On James Corden’s Late Night Debut, It’s One More Mr. Nice Guy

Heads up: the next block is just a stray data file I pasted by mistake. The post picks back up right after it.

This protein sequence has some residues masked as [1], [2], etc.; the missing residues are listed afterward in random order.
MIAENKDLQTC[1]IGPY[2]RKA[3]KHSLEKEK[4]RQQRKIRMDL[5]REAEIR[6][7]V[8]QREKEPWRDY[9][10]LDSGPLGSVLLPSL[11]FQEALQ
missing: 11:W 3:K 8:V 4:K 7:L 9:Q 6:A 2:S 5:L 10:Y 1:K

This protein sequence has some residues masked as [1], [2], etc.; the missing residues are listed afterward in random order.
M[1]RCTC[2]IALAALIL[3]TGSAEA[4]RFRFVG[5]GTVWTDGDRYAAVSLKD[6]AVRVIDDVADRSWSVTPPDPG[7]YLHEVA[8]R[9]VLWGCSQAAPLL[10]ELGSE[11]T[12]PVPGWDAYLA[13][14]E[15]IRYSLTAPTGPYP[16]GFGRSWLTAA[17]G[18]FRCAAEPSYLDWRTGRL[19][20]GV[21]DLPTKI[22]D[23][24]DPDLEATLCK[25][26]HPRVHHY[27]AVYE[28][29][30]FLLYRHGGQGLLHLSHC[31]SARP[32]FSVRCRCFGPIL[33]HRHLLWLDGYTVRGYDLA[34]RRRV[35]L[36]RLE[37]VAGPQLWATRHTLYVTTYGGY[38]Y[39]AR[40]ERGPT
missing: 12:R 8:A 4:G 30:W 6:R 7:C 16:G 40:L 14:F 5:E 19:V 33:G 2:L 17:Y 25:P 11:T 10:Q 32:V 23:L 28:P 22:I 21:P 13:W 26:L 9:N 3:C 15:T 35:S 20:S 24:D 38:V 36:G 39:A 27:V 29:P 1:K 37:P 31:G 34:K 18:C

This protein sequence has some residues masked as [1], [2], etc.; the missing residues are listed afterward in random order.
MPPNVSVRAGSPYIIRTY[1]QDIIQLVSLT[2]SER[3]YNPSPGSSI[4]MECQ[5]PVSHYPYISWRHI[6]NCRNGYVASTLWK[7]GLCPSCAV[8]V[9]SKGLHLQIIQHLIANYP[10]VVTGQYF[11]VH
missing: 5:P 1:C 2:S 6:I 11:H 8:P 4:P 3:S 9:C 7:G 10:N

In an opening video introducing The Late Late Show‘s new, very English host to Americans, James Corden learns everything that he knows about late-night hosting from Jay Leno. It’s a joke, of course, and a funny first calling card. But this very early glimpse of Corden’s new show suggests that he and his producers–and maybe late night generally–are increasingly learning from Jimmy Fallon. This isn’t to say that Corden is himself influenced by Fallon, or that his late-night style–which, who knows what that is after one episode?–will especially resemble the Tonight host’s. (Certainly he does also have an earnest, let’s-all-have-good-fun-together vibe.) But Corden’s hiring suggests a different direction in late night, from comedians to comic performers. Leno and David Letterman were standups; Conan O’Brien and Seth Meyers were comedy writers. But Fallon, and it seems Corden, represent a slight but significant shift: from hosts who say funny things to host who do funny things. (Letterman’s successor, Stephen Colbert, arguably has a foot in both camps, which will make it interesting to see the kind of show he builds around himself.) It’s a broad generalization, obviously; Fallon is funny in his own right, and Corden co-wrote the British sitcom Gavin and Stacey, which he also starred in. But Fallon is a performer first, and his most memorable, viral moments–“History of Rap,” his musical imitations, his celebrity stunts and contests–have showcased his performance skills. The jokes, monologue and interviews–the talk-show part of the talk show–have been secondary. In the process, he’s made neither a talk show like Leno’s or a snarky comedy laboratory like Letterman’s, but something like a revival of the variety show. There’s definitely something Fallonized about the new Late Late Show, not necessarily in a bad way at all. To replace the dryly funny Craig Ferguson, CBS also hired a performer: a game, eager multihyphenate who can act, sing and do physical comedy. And Corden’s first hour, if not a copy of Fallon’s show, clearly looks to use his talents in the way that Fallon’s Tonight used his. So we got that well-produced, celeb-heavy video, which did double duty both introducing Corden and showing the comic acting range that apparently interested CBS in the host, who’s so far little known in the States. It was well-written, made an asset of Corden’s Englishness (“Petrol is a liquid. It can never be gas!”) and, intentionally or not, hung a comic light on the fact that one more white guy was getting a late-night show. (When the Late Late Show succession is decided Willy Wonka style, Corden literally picks up a golden ticket dropped by Chelsea Handler.) But the standout bit in the first hour–and the one that most shows the Fallonization of late night–paired Corden with guest Tom Hanks to run through a frenetic medley of scenes from Hanks’ movies, complete with quick costume and wig changes and creative use of green screen. Like a lot of late night in general, it was aimed at viral sharing the next morning. And it was smartly chosen to highlight Corden’s strengths as a versatile stage performer the same way Fallon’s musical sketches do. I don’t know if this will be Corden’s “History of Rap,” but that’s clearly where this was going, and I bet we’ll be seeing more like it in one form or another. I don’t want to dwell much on the talk-show part of this talk show, since that’s the most subject to tinkering and overhaul (not to mention the greater learning curve) on any new late-night series. There were first-night nerves, which Corden showed by giggling loudly at a lot of his own lines. The device of bringing both Hanks and Mila Kunis on at once cocktail-party style is promising, but we’ll see if it works with a wider range of guests. (The first guests were prepared to make a splash, including Kunis flashing a ring to “reveal” that she may or may not have married Ashton Kutcher.) Other elements of the show are embryonic. Musician-comedian Reggie Watts was an inspired choice for bandleader, and let’s hope the show gives him an active role; it’ll be interesting to see if his experimental comedy style can mesh with Corden’s. As for rolling out Corden’s desk chair: I’m all for having a more intimate talk, but if Corden wants to go in that direction, his producers might just want to spring for a second, more comfy chair? Corden will probably have plenty of time to prepare; CBS has been patient with this time slot, and it can’t have instant ratings expectations considering he’ll host all summer, between Letterman and Stephen Colbert, without much of a lead-in. The first night, then, is just a declaration of principles, and Corden’s was: I’m a nice guy who likes to entertain, and I’m excited to show you a good time. He closed his first episode, in fact, with a serenade, seated behind a piano. It was funny enough, but also a little sincere and even sentimental, inviting viewers to stick with “The Late Late Show With Me–and You.” At one point, Corden playfully raised his hands to show us that he wasn’t really playing the piano. But there was no ironic, Dave-or-Conan-style archness here in deconstructing the artifice of the moment. Corden just seemed to be telling us: this is what it means to put on a show. […]